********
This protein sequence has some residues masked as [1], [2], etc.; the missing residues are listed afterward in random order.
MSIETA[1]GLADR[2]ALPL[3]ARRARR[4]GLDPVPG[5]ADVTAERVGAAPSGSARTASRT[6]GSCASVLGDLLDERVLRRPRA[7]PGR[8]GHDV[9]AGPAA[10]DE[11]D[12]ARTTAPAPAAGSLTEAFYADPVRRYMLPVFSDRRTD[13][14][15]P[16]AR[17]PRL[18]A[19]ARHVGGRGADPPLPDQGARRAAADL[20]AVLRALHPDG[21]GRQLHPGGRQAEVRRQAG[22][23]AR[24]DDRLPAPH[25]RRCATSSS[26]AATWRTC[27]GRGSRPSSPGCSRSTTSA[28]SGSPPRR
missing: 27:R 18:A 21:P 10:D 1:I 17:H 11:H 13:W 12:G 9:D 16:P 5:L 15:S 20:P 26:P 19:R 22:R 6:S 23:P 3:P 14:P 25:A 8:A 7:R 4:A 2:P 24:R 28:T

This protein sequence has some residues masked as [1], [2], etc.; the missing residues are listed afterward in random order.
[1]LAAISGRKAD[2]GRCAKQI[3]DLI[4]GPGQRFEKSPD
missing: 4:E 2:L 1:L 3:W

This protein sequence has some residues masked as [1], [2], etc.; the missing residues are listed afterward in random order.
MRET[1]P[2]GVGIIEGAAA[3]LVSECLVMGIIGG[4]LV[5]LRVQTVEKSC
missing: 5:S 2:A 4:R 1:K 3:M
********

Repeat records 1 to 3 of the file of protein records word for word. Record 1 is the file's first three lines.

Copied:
This protein sequence has some residues masked as [1], [2], etc.; the missing residues are listed afterward in random order.
MSIETA[1]GLADR[2]ALPL[3]ARRARR[4]GLDPVPG[5]ADVTAERVGAAPSGSARTASRT[6]GSCASVLGDLLDERVLRRPRA[7]PGR[8]GHDV[9]AGPAA[10]DE[11]D[12]ARTTAPAPAAGSLTEAFYADPVRRYMLPVFSDRRTD[13][14][15]P[16]AR[17]PRL[18]A[19]ARHVGGRGADPPLPDQGARRAAADL[20]AVLRALHPDG[21]GRQLHPGGRQAEVRRQAG[22][23]AR[24]DDRLPAPH[25]RRCATSSS[26]AATWRTC[27]GRGSRPSSPGCSRSTTSA[28]SGSPPRR
missing: 27:R 18:A 21:P 10:D 1:I 17:H 11:H 13:W 12:G 9:D 16:P 5:L 15:S 20:P 26:P 19:R 22:R 6:S 23:P 3:P 14:P 25:A 8:A 7:R 4:A 2:P 24:R 28:T

This protein sequence has some residues masked as [1], [2], etc.; the missing residues are listed afterward in random order.
[1]LAAISGRKAD[2]GRCAKQI[3]DLI[4]GPGQRFEKSPD
missing: 4:E 2:L 1:L 3:W

This protein sequence has some residues masked as [1], [2], etc.; the missing residues are listed afterward in random order.
MRET[1]P[2]GVGIIEGAAA[3]LVSECLVMGIIGG[4]LV[5]LRVQTVEKSC
missing: 5:S 2:A 4:R 1:K 3:M